Modeling of post-construction
failure factors of bridges
Sanjay Sampat Wakchaure and Kumar Neeraj Jha
Indian Institute of Technology Delhi, New Delhi, India
Purpose – The failure of a bridge is a complex phenomenon due to the involvement of a large number
of factors. Bridge failure cannot be attributed to a single cause due to the intricacies involved in the
relationship among the factors causing failure. The aim of this paper is to identify the various factors
causing bridge failure and show an interdependence/relationship among them.
Design/methodology/approach – Interpretive structural modeling (ISM), which is a tool of
structural analysis for interactive learning, has been used to develop a hierarchical structure of the
phenomenon of bridge failure showing the interrelationship of the causative factors. Impact Matrix
Cross Reference Multiplication Applied to a Classification (MICMAC) tool has been used to quantify
and classify the factors for bridge failure on the basis of their influence and dependence.
Findings – In total, 14 factors, which may contribute to the failure of a bridge, have been identified
through the literature survey and interaction with bridge experts. Even though all the 14 factors are
important, the authors have found that the environmental factor has the maximum influence, while the
age factor is the most dependent of all factors.
Research limitations/implications – The proposed research utilizes the ISM and MICMAC tools
and thus has all the limitations of structural modeling. The application of structural equation
modeling in the civil engineering field is limited, but it is hoped that a similar approach can be applied
in other areas of engineering.
Originality/value – The factors causing bridge failure have been identified and hierarchical
interdependence model has been arrived at by using ISM. On the basis of MICMAC analysis, the
factors have also been classified into three categories, namely, influent, autonomous and dependent.
The study reaffirms the importance of all factors in the overall performance of a bridge.
Keywords Bridges, Construction engineering, Structural analysis, Bridge management,
Maintenance planning, Causes of failure, ISM, MICMAC
Paper type Research paper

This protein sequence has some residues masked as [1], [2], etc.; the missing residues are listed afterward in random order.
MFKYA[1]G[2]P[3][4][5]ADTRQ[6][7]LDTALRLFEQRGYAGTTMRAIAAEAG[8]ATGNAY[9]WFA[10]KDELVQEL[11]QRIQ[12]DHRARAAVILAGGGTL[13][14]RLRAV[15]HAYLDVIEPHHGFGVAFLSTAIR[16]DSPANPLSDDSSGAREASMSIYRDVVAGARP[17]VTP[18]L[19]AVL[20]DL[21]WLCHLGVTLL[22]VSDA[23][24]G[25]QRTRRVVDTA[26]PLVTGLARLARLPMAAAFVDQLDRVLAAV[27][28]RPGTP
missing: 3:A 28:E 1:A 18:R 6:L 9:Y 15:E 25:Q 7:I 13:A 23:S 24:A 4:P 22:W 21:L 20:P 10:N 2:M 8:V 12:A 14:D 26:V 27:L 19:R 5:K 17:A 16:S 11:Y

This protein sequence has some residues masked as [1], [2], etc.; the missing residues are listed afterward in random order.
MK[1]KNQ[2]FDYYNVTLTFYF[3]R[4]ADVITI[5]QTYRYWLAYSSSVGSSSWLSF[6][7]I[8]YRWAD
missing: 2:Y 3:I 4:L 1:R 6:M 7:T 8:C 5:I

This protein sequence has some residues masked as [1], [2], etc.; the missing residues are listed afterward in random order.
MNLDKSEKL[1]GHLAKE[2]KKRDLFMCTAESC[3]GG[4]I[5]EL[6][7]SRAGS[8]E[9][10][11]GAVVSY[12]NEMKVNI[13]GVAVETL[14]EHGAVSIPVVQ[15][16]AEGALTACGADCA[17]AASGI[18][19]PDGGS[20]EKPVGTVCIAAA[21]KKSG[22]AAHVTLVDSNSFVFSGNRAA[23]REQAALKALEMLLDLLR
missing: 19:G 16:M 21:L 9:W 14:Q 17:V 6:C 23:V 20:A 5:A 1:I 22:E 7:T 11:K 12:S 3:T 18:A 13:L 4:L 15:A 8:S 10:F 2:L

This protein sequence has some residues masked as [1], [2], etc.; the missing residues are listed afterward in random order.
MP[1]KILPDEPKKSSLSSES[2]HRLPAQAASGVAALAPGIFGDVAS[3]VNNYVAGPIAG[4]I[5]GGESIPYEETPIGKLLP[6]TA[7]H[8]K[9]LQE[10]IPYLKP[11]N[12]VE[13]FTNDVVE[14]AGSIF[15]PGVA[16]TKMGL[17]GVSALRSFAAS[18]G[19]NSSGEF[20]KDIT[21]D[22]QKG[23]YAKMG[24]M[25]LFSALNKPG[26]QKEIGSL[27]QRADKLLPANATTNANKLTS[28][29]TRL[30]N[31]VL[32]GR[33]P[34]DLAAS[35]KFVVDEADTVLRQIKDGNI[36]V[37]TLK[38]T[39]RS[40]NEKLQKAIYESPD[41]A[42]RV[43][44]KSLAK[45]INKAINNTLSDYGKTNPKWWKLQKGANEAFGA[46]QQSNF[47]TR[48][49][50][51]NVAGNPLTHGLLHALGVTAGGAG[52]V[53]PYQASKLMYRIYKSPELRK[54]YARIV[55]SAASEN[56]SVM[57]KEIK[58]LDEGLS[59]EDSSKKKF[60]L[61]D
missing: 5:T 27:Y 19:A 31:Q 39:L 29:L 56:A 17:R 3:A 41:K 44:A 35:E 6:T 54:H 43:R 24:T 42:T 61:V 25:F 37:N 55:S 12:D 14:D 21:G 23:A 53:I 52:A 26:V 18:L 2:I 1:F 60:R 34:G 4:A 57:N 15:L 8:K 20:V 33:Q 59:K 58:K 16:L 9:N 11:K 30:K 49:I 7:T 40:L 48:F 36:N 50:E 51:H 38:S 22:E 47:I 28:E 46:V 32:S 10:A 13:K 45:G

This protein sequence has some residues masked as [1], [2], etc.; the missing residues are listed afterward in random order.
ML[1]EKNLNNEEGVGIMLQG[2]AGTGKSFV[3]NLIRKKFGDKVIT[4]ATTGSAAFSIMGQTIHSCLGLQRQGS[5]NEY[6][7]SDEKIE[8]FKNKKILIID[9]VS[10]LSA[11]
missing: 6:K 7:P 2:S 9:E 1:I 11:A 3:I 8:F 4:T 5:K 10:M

Infrastructure is one of the key indicators of a nation’s economic strength and
prosperity and thereby the living standards of its population. Among the
infrastructural facilities, transportation can be considered the backbone of an
economy, and hence its role cannot be overemphasized. Out of land, water and air, land
is predominantly used for the transportation of men and materials through railways
and roads. India has one of the largest road and rail networks in the world, with the
total road length currently spanning about 3.383 million kilometers
(www.morth.nic.in), and rail length, 64,099 kilometers (www.indianrailways.gov.in).
Thus, roads and railways run across the length and breadth of the country negotiating
varied terrains and environmental conditions.
Bridges form a vital link in any road/rail network. A bridge is a structure of more
than six meters in length and is meant for carrying vehicular traffic across rivers,
canals, viaducts, structures for interchanges including underpasses and flyovers
across the highways/railways, aqueducts/siphon (Indian Road Congress (IRC), 2000).
As per the Basic Road Statistics of India, 1999-2002 (2004) there are more than
92,000 bridges and over 1.1 million culverts of different types along Indian roads. Out
of the 92,000 bridges, about 14,500 bridges are on the National Highways. Out of these,
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Journal of Advances in Management
Vol. 8 No. 2, 2011
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